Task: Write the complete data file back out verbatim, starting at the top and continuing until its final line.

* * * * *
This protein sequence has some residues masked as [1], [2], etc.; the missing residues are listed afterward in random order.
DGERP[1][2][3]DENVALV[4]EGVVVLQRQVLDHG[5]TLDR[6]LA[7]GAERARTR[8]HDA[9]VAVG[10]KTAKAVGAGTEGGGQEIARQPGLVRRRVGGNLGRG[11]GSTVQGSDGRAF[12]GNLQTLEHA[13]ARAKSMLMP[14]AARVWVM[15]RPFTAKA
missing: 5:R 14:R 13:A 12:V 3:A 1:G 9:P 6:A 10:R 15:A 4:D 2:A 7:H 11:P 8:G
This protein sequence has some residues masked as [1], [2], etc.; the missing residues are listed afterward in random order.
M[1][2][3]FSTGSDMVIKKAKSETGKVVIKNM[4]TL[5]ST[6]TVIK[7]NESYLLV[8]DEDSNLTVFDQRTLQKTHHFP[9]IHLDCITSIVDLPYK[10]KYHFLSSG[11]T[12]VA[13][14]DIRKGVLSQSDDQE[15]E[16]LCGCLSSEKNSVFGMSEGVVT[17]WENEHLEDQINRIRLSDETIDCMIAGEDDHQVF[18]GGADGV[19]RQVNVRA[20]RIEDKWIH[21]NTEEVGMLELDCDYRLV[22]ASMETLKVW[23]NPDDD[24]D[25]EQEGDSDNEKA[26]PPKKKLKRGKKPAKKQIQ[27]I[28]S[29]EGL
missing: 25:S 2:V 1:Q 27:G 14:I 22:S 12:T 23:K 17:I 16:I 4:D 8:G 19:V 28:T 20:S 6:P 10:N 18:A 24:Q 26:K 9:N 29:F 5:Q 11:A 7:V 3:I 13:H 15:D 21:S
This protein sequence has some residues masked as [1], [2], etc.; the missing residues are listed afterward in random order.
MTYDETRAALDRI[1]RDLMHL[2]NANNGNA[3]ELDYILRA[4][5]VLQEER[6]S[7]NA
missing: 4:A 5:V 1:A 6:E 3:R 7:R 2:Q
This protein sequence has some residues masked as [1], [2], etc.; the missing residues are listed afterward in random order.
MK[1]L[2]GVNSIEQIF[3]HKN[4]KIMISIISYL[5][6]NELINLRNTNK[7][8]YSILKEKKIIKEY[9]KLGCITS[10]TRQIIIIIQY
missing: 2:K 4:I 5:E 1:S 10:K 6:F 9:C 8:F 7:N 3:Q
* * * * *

This protein sequence has some residues masked as [1], [2], etc.; the missing residues are listed afterward in random order.
DGERP[1][2][3]DENVALV[4]EGVVVLQRQVLDHG[5]TLDR[6]LA[7]GAERARTR[8]HDA[9]VAVG[10]KTAKAVGAGTEGGGQEIARQPGLVRRRVGGNLGRG[11]GSTVQGSDGRAF[12]GNLQTLEHA[13]ARAKSMLMP[14]AARVWVM[15]RPFTAKA
missing: 5:R 14:R 13:A 12:V 3:A 1:G 9:P 6:A 10:R 15:A 4:D 2:A 7:H 11:P 8:G
This protein sequence has some residues masked as [1], [2], etc.; the missing residues are listed afterward in random order.
M[1][2][3]FSTGSDMVIKKAKSETGKVVIKNM[4]TL[5]ST[6]TVIK[7]NESYLLV[8]DEDSNLTVFDQRTLQKTHHFP[9]IHLDCITSIVDLPYK[10]KYHFLSSG[11]T[12]VA[13][14]DIRKGVLSQSDDQE[15]E[16]LCGCLSSEKNSVFGMSEGVVT[17]WENEHLEDQINRIRLSDETIDCMIAGEDDHQVF[18]GGADGV[19]RQVNVRA[20]RIEDKWIH[21]NTEEVGMLELDCDYRLV[22]ASMETLKVW[23]NPDDD[24]D[25]EQEGDSDNEKA[26]PPKKKLKRGKKPAKKQIQ[27]I[28]S[29]EGL
missing: 25:S 2:V 1:Q 27:G 14:I 22:S 12:T 23:K 17:I 16:I 4:D 8:G 19:V 28:T 20:S 6:P 10:N 18:A 24:Q 26:K 9:N 29:F 5:Q 11:A 7:V 3:I 13:H 15:D 21:S
This protein sequence has some residues masked as [1], [2], etc.; the missing residues are listed afterward in random order.
MTYDETRAALDRI[1]RDLMHL[2]NANNGNA[3]ELDYILRA[4][5]VLQEER[6]S[7]NA
missing: 4:A 5:V 1:A 6:E 3:R 7:R 2:Q
This protein sequence has some residues masked as [1], [2], etc.; the missing residues are listed afterward in random order.
MK[1]L[2]GVNSIEQIF[3]HKN[4]KIMISIISYL[5][6]NELINLRNTNK[7][8]YSILKEKKIIKEY[9]KLGCITS[10]TRQIIIIIQY
missing: 2:K 4:I 5:E 1:S 10:K 6:F 9:C 8:F 7:N 3:Q